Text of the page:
The differences that the Church has with Russia are founded on dogma. There is a curious problem with dogma. Those who hold disagreement usually refuse to make compromises. The stronger their adherence to their own belief, the less they want to entertain the discussion of it. In Catholic Tradition, we have no choice in the matter. We are not permitted to discuss compromising dogma with anyone. Not even a Pope can "dialog" regarding dogma with heretics. All he can do is teach them what the Church teaches.
It seems to me that the Russian politicians know this, and they are very afraid that the errors of Russia would be made clear by a visit from the Pope. For me to say otherwise would be a denouncement of JPII. The more Catholic a pope is, the less the Russians would want to have him visit, apparently. Therefore, to resolve this situation what we need is an act of God.
I am not convinced of that. The opinion I hear from Catholic apologists such as Karl Keating is that every time the dogma is examined by both parties, no disagreement is found. For example, there is no dogmatic disagreement with Filioque, -- both sides agree on the dogma of Trinity and the provenance of its persons, -- there is an argument over the rite, essentially. But we have many rites, and some, legitimately, don't say "filioque". The Catholics are left with the impression that the Orthodox want there to be a disagreement and when one is resolved find another.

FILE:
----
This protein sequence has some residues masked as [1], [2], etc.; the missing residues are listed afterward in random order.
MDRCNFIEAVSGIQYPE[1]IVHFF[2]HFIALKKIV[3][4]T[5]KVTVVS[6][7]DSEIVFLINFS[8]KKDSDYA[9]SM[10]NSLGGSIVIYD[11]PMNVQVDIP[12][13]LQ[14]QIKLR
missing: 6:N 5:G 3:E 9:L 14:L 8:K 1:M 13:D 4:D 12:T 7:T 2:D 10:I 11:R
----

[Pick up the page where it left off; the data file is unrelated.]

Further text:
Hardly, considering that 1/2 the West is protestant and most of the rest is post-Christian.
It has a lot to do with the 600 years of attempted forced conversions that started when the Kieven princes asked for help against the Mongols and instead got invaded by the Poles, Lithuanians, Swedes and Teutonics, all by Papel decree. The sacking of Constintinople by the Fourth Crusade, only added to this, also the butchering of Orthodox Christians in Jerusalem, along with the Jews and Islamics, during the First Crusade.
Protestantism, at the exception of high-church pre-Rowland Anglicanism, has no basis of unity with Orthodox Russia. Catholicism, on the other hand, has no basis for disunity. If that is not self-evident, I can explain.
Tell that to the average Souther Baptist who will then tell you that you Papists aren't even Christians and are praying to idolic statues of Mary.
I've defended Catholicism to protestants a lot more often then my own Orthodox faith. About the only thing they don't say is that you make your communion waifer with kid's blood.
My remark beggining "I am not convinced of that" referred to your "The differences that the Church has with Russia are founded on dogma", and not to your entire #10, which I enjoyed reading, but find myself incapable of further comment.
You misunderstood me. I see a basis of unity between Catholics and Orthodox. I see no basis of unity (except, of course, the broad sense of confessing Christ as our Lord and Savior) between either Catholics and Orthodox on one hand, and low-church Protestants on the other.
It was my understanding that, in spite of the hard history, the Orthodox consider the Pope to be formally "First Among Equals", although disunion and theological differences do not permit the exercise of common communion.
In a nutshell, you've expressed the sentiment quite well. Right now, however, because of the schism, Constantinople is first in honor among the Orthodox Patriarchates. The Pope under the present circumstances has a theoretical position of first among equals rather than a real one.